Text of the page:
Laying Down House Rules for Home Learning–Productive or Invasive?
For the past six months, our work, school, and home lives have lost any semblance of separation. The kitchen island likely triples as your office, your daughter’s school desk, and your family’s dinner table.
While we don’t know how long this way of living will last, we’re certain that it’s here to stay for a while—which means it’s time for a new set of ground rules. Or at least some online educators think so.
Recently, there has been an onslaught of YouTube videos created to educate children about proper home learning etiquette. Don’t sit on the floor, sit at the table, they say. Don’t eat or drink during lessons. These videos provide guardrails to help families comply with the chaos of living and working from home. And they normalize a new world with digital tools at its center.
But hidden behind the bright colors and catchy music is a dictation of what you should and shouldn’t be doing in the privacy of your own home.
This concept doesn’t sit well with NYT’s Carina Chocano, who draws disturbingly accurate parallels between these YouTube videos and Foucauldian theory in her recent article, Distance Learning, With Shades of Big Brother. According to Chocano, “Private, unregulated space has now been breached and is in the process of being transformed into a space of surveillance and control—a kind of digital panopticon.” TLDR; your personal space is no longer your own.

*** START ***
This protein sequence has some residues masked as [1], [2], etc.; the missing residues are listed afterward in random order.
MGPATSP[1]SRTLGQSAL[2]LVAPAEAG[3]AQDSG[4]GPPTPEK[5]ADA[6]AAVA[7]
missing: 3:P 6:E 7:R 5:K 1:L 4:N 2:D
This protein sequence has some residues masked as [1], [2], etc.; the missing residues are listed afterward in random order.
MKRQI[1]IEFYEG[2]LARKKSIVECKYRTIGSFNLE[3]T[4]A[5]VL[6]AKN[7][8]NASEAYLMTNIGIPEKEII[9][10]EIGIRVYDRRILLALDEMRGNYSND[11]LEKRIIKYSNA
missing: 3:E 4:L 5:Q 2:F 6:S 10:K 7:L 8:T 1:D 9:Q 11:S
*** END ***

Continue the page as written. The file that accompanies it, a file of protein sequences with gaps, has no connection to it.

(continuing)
Given Foucault’s interest in the power dynamics between social life and societal institutions, bringing his theories into the equation stimulates some much needed thinking around who is really in control in our current situation.
When your children are on school property, they’re subject to the rules that govern it. But the question now lies in how those same rules translate when class takes place under your roof. This invasion of personal space Chocano alludes to comes under the guise of keeping things as close to normal as possible. But nothing feels normal right now. So where do we draw the line between maximizing at-home productivity and maintaining in-home privacy?
It all comes down to acknowledging that digital is a double-edged sword. On one hand, digital is an incredibly helpful medium for learning and communication. But it can also exert far too much authority over our daily lives. While we need structure and order to make this work, we shouldn’t have to give up control of our homes and behaviors to give our kids an effective education.
So sit on the floor while you’re learning, and have a snack while you’re at it—but only if you want to.